Dunn, who has a few projects of her own in mind for her nursing students, was equally impressed and enthusiastic after also hearing Beaver’s Cushman speak about the program. Like Shaffer, she is interested in using the EDGE program for cross-discipline teaching and interprofessional collaboration. For the past three years, she has been working with Roxanne Atterholt, assistant teaching professor of human development and family studies (HDFS), to integrate both nursing and HDFS students on projects to demonstrate the importance of working collaboratively for their patient’s best interest.

“This module could be enhanced by incorporating not only other professions but different cultures,” said Dunn. “The World Health Organization recognizes interprofessional collaboration in education and practice as an innovative strategy that will play an important role in mitigating the global health workforce crisis.”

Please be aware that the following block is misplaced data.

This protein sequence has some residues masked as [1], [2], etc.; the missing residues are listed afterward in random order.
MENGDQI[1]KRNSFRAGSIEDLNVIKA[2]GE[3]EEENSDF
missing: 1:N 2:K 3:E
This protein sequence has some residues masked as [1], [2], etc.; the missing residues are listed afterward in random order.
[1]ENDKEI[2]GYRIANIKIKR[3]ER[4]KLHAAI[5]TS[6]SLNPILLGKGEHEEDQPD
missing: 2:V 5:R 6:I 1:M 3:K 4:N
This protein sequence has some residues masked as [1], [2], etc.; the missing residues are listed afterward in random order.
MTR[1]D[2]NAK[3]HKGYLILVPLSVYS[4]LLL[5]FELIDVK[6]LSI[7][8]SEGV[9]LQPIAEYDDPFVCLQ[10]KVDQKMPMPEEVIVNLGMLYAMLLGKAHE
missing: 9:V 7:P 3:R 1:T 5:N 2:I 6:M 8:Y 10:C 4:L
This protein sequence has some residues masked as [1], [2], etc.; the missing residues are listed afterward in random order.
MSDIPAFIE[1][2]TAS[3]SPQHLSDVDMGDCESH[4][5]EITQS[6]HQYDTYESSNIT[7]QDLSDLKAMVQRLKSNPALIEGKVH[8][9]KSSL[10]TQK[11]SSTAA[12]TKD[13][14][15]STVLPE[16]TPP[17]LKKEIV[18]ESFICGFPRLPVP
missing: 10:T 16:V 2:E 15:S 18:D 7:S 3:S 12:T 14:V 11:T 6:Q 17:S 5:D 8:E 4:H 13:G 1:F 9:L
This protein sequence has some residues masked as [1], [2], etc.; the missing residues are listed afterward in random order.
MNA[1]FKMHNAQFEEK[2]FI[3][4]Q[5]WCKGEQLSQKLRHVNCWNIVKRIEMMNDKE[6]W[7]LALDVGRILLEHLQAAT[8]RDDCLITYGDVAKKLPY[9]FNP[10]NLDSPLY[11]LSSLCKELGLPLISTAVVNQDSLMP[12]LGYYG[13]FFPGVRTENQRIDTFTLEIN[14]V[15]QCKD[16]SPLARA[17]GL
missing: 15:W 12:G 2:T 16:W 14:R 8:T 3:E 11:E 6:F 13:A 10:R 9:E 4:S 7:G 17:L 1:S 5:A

Dunn is looking forward to moving quickly, and by fall 2020, hopes to be collaborating with the Catholic University in Lille France or The Hague University of Applied Sciences. Like Shaffer, she is equally excited to bring this educational experience to her classroom through various forms of digital engagement, such as the online conference site Zoom.

Both Shenango professors understand that there may be some challenges, including coordinating class schedules and some language barriers, but that doesn’t concern the two or cause them to shy away from this new, innovative teaching opportunity for their students. They continue to learn about best practices from colleagues around the world. They recently traveled to the International Virtual Exchange Conference at the University of Washington Tacoma and look forward to incorporating what they learned into their EDGE courses.